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AIEA brings sector together at annual conference

“I have been waiting a long time to say this,” began AIEA conference chair David Fleshler in his address to the delegates at the AIEA annual luncheon, “but I’m pleased to report that the state of AIEA is strong.”

Photo: The PIE News

She argued that issues of race and violence in the US are a deterrent for many students seeking to study abroad

Indeed, the organisation’s commitment to supporting international students, faculty, and administrators was a common theme woven throughout this week’s conference in Washington DC.

Outgoing president Jewell Green Winn reminded delegates that, as a sector, “we are stronger together”, in urging the attendees to be advocates for international education at the local, state, and national levels.

The importance of advocacy was underscored at ‘A View from the Hill’, a breakout session facilitated by Jill Welch of the President’s Alliance, NYU’s Sherif Barsoum and University of Michigan’s Imara Dawson. The trio discussed how the climate on Capitol Hill impacts the work of international educators on a campus level.

“There are changes that require constituents to build relationships and develop champions”

“There are changes that require constituents to build relationships and develop champions,” said Welch. Barsoum shared key updates on premium processing times for visas and the extension on interview waivers for certain non-immigrant visa applicants.

An overview of the state of the sector entitled, “How are we doing – really?” was the topic of Tuesday’s opening plenary during which panellists discussed new findings and the future of international education.

Winn raised concern about how far the US has come as a nation in addressing the historical inequities faced by students of colour. She urged much more needs to be done regarding approaches to equitable international education.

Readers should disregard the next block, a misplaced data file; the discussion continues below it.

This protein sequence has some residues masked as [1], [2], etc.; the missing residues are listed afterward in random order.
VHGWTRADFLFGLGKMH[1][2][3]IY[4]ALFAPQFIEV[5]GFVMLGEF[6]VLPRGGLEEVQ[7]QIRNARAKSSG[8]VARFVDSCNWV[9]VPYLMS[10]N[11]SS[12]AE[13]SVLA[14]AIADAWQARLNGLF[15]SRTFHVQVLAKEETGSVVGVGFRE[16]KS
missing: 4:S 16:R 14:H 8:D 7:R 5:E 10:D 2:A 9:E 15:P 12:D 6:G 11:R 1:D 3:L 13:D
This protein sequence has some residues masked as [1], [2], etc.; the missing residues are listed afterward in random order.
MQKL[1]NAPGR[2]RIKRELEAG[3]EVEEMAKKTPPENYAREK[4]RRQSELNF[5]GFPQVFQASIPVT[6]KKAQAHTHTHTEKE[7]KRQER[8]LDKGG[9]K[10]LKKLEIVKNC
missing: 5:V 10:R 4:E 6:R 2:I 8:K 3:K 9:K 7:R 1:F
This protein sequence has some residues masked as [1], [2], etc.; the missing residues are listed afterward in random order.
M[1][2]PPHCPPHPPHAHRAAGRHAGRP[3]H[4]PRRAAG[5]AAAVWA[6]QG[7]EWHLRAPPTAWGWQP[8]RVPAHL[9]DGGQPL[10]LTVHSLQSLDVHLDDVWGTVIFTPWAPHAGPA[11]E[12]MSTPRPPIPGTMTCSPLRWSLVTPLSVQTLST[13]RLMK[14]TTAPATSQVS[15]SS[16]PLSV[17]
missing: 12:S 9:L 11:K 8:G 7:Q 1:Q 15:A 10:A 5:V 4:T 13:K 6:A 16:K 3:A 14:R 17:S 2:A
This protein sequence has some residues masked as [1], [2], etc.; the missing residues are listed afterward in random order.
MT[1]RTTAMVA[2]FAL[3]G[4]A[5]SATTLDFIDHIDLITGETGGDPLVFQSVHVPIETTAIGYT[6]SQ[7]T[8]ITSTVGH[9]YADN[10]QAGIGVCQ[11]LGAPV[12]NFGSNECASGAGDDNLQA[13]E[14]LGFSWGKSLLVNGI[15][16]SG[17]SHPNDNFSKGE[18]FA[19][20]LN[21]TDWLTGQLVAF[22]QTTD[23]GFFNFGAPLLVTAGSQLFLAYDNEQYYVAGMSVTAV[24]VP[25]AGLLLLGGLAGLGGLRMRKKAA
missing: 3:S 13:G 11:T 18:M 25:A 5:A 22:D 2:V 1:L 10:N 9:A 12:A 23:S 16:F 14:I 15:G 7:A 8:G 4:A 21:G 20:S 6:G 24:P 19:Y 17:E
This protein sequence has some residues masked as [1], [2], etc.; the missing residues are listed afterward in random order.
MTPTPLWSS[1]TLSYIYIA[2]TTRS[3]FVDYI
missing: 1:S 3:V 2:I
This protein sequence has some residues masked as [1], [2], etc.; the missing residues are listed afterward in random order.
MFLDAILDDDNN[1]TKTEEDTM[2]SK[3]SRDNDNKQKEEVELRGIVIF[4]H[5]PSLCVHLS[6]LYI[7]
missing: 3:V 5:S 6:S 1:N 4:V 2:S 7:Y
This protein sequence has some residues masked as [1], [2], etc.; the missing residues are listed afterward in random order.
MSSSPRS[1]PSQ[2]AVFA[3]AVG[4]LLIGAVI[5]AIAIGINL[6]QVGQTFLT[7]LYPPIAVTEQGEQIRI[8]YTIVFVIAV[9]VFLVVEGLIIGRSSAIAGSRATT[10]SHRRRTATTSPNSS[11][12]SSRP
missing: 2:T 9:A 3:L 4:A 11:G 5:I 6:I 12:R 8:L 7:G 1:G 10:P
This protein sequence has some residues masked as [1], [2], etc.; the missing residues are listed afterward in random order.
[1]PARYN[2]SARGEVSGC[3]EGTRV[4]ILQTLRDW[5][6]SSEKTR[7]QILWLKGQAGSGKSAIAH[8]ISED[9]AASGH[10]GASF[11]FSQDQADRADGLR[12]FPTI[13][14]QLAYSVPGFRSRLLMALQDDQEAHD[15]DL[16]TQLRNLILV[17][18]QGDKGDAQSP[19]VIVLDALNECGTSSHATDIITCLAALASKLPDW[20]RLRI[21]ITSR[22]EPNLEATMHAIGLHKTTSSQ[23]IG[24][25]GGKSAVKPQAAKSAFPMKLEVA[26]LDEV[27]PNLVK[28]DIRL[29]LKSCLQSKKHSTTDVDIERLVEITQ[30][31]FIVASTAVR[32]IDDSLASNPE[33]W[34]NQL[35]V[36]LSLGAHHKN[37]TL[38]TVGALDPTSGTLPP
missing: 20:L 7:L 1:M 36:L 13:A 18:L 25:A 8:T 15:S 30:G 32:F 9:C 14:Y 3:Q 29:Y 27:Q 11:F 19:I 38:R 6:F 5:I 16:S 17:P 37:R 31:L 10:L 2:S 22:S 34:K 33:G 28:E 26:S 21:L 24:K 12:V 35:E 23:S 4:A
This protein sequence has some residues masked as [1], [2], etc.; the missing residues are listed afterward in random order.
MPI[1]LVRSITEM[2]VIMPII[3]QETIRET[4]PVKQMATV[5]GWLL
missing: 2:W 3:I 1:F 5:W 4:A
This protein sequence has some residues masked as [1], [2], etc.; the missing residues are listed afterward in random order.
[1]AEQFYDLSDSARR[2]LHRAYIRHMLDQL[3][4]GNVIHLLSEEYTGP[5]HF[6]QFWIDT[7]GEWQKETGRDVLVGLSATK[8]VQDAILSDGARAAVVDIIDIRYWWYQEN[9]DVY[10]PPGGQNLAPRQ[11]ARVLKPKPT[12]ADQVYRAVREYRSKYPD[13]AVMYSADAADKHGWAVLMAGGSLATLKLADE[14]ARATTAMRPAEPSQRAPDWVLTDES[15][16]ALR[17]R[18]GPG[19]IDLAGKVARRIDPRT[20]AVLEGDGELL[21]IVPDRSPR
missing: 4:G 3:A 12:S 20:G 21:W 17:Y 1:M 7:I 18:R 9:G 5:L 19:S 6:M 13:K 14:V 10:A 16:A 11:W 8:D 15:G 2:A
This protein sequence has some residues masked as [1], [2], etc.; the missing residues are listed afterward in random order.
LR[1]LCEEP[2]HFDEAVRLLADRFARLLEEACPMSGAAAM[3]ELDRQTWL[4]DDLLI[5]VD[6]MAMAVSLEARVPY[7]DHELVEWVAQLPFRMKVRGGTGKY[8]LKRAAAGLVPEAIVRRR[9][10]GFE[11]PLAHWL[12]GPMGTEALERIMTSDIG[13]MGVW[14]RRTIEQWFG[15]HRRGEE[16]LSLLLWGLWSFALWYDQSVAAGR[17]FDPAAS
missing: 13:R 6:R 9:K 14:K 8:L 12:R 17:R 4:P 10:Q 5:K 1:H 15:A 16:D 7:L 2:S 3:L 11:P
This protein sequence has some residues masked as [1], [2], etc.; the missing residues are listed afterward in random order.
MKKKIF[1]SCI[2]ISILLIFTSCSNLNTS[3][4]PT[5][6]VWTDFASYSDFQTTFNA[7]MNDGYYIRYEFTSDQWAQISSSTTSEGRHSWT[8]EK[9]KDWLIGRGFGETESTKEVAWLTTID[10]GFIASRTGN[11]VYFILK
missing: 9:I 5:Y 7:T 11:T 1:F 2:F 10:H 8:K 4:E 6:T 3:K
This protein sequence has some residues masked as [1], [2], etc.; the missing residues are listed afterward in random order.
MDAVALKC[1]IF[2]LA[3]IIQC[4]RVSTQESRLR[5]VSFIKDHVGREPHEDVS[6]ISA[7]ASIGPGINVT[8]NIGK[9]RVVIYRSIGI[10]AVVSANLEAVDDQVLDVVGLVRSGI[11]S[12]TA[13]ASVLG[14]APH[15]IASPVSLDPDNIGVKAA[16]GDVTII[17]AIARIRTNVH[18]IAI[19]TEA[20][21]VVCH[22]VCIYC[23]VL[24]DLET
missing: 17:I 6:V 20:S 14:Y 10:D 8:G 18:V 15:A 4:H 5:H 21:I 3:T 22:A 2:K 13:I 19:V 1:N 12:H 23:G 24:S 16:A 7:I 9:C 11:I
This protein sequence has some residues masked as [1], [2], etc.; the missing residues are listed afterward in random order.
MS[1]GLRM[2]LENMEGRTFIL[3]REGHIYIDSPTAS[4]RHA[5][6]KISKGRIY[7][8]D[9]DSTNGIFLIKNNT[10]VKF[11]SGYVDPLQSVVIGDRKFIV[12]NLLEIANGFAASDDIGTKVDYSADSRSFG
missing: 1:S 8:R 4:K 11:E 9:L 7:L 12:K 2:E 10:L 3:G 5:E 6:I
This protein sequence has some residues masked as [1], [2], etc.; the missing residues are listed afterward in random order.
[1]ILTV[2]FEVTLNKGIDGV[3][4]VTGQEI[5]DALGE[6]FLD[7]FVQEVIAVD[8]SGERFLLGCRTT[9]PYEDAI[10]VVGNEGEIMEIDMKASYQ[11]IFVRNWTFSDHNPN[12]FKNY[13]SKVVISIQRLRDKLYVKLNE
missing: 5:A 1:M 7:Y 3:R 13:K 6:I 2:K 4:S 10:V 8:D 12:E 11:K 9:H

She argued that issues of race and violence in the US are a deterrent for many students seeking to study abroad. And in reviewing the 2022 figures from Project Atlas, the trends are somewhat alarming for US leaders.

While US remains the top destination overall for international students, the percentage of students has decreased over the past 12 years in comparison to other locations. Meanwhile, Canada’s percentages have nearly doubled in the same timeframe.

A major win for US is the number of higher education institutions in the country. With over 4,000 HEIs, the US has significantly more capacity than its top competitors: UK, Canada, and Australia.

Thus, panellists implored, the efforts and funding of institutions needs to match the language of internationalisation outlined in strategic plans and mission statements.

In considering the shifting landscape of international student mobility trends, Maria Claudia Soler of the American Council on Education asserted, “Technology continues to be a huge access point that allows students to access global education.”

Podium Education’s co-founder and president Chris Parrish discussed the power of technology to support students’ global experiences and to promote their intercultural competence and 21st century skills.

Collaboration was also highlighted as a critical component to the success of the sector. A popular session during the event was hosted by leaders from the Network of International Education Associations on hot topics in different world regions.

EAIE president Piet Van Hove spoke with The PIE News about key takeaways and commonalities among regions with different issues.

“What we want for our sector is to be more inclusive, diverse, and sustainable,” Van Hove said. “And we do that by strengthening our collaborative dynamic. That’s the basis of it – bringing people together.”

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